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Electromagnetic Waves, Frequency Calculations, and Wavelength

SECTION 7 - Quantum-Mechanical View of the Atom and Periodicity


Before we can address the nature of the atom, we must first discuss some similar properties of light...

Light - also called "Electromagnetic Radiation."

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Electromagnetic Radiation (EMR)

Energy, in the form of "light," travels through space by electromagnetic radiation.

There are only seven types of EMR which together make up the electromagnetic spectrum.

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The Electromagnetic Spectrum


Electromagnetic Spectrum Notes
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Electromagnetic Spectrum - Notes

1.  Light (EMR) only differs in its energy, frequency, and wavelength.

2.  Visible light only makes up a "sliver" of the electromagnetic spectrum.

3.  Soon we will see the mathematical relationship between energy (E), wavelength (λ), and frequency (ν).

4.  To remember the complimentary colors for visible light, use (and sound out):

Complimentary Colors EMR

" VY BO GR "

➞ If violet light is absorbed, objects appear yellow.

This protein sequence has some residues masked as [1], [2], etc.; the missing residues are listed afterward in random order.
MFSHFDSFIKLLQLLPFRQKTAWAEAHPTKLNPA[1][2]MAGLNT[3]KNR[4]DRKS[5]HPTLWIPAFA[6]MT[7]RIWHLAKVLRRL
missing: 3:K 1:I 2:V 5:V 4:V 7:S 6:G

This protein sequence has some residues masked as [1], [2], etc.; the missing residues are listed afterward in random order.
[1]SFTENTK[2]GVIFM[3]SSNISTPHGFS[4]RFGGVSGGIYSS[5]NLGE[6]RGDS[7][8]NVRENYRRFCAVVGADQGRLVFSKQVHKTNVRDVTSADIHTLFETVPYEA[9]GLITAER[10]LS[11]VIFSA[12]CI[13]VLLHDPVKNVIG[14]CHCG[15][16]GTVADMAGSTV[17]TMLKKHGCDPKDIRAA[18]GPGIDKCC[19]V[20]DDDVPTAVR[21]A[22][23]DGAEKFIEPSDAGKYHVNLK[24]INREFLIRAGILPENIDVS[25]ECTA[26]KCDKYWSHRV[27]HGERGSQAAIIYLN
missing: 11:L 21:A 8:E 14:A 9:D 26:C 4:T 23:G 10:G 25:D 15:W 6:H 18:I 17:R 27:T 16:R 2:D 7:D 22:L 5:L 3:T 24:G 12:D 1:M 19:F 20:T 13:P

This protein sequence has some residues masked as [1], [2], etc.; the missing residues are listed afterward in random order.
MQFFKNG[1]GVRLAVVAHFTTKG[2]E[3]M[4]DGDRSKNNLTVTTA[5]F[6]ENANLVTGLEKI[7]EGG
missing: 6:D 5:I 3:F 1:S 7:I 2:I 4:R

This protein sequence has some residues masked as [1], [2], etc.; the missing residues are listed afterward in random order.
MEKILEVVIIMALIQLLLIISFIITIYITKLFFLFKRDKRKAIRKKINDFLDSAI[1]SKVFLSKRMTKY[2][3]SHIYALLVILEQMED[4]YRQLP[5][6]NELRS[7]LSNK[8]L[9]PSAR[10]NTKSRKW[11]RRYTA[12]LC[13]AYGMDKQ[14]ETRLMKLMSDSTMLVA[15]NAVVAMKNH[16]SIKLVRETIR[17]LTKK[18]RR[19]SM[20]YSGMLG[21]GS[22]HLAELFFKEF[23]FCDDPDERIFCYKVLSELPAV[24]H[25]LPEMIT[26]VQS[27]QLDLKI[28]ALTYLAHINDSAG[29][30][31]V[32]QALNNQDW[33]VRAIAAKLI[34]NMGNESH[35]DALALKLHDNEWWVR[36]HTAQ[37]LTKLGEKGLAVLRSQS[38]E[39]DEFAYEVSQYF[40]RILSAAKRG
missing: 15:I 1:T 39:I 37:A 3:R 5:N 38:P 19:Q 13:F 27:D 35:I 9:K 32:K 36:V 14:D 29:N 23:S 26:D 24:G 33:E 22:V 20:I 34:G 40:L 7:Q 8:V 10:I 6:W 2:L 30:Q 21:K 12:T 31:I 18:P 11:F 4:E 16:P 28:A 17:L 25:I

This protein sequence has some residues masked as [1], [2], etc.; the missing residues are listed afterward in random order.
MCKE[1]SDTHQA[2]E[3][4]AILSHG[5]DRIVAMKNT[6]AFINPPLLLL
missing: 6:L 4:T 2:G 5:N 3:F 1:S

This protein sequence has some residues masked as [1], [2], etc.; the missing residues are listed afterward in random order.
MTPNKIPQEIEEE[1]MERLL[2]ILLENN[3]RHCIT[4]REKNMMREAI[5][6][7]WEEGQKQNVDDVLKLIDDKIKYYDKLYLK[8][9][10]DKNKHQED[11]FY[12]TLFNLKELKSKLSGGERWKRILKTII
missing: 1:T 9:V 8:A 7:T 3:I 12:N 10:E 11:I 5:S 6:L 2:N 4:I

➞ if yellow light is absorbed, objects appear violet.

➞ etc.. for the other pairs...

➞ we'll drop / ignore "I" (indigo)

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Wavelength and Frequency of Light

Check out the two waves in the drawing below.  But first, a few definitions:

Wavelength (λ) - distance between two consecutive peaks (or troughs) in a wave.

Frequency (ν) - the number of cycles (waves) per second traveling past a fixed point.

Frequency and Wavelength Relationship


As you can see above, the longer the wavelength, the lower the frequency, and vice-versa.

To put this visually we have the mathematical relationship between frequency and wavelength...

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Wavelength and Frequency Relationship

Frequency and Wavelength Relation

In fact, multiplying the wavelength (λ) times the frequency (ν) will always equal the same value.

And this value is the speed of light (c)

c = 2.9979 x 108 meters/second.

Often you'll see c = 3.0 x 108 m/s...

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Frequency Wavelength Formula

Frequency Wavelength Formula

Let's make sense of this by doing a sample problem using  λν = c  below...

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Frequency Wavelength Calculation

ex:  Calculate the frequency of red light having a wavelength of 6.50 x 102 nm.
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answer:

➞ first, we'll need to convert our wavelength from nanometers to meters.

➞ so, "start with what we're given and put it over 1"...

Wavelength Unit Conversions

Okay good.  Now we can actually DO the problem:

Frequency Wavelength Calculation

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Next up, in SECTION 7 - Quantum-Mechanical View of the Atom, and Periodicity...

We'll see a video and discuss the wave-particle duality of light, the de Broglie wavelength, and the photoelectric effect...  👍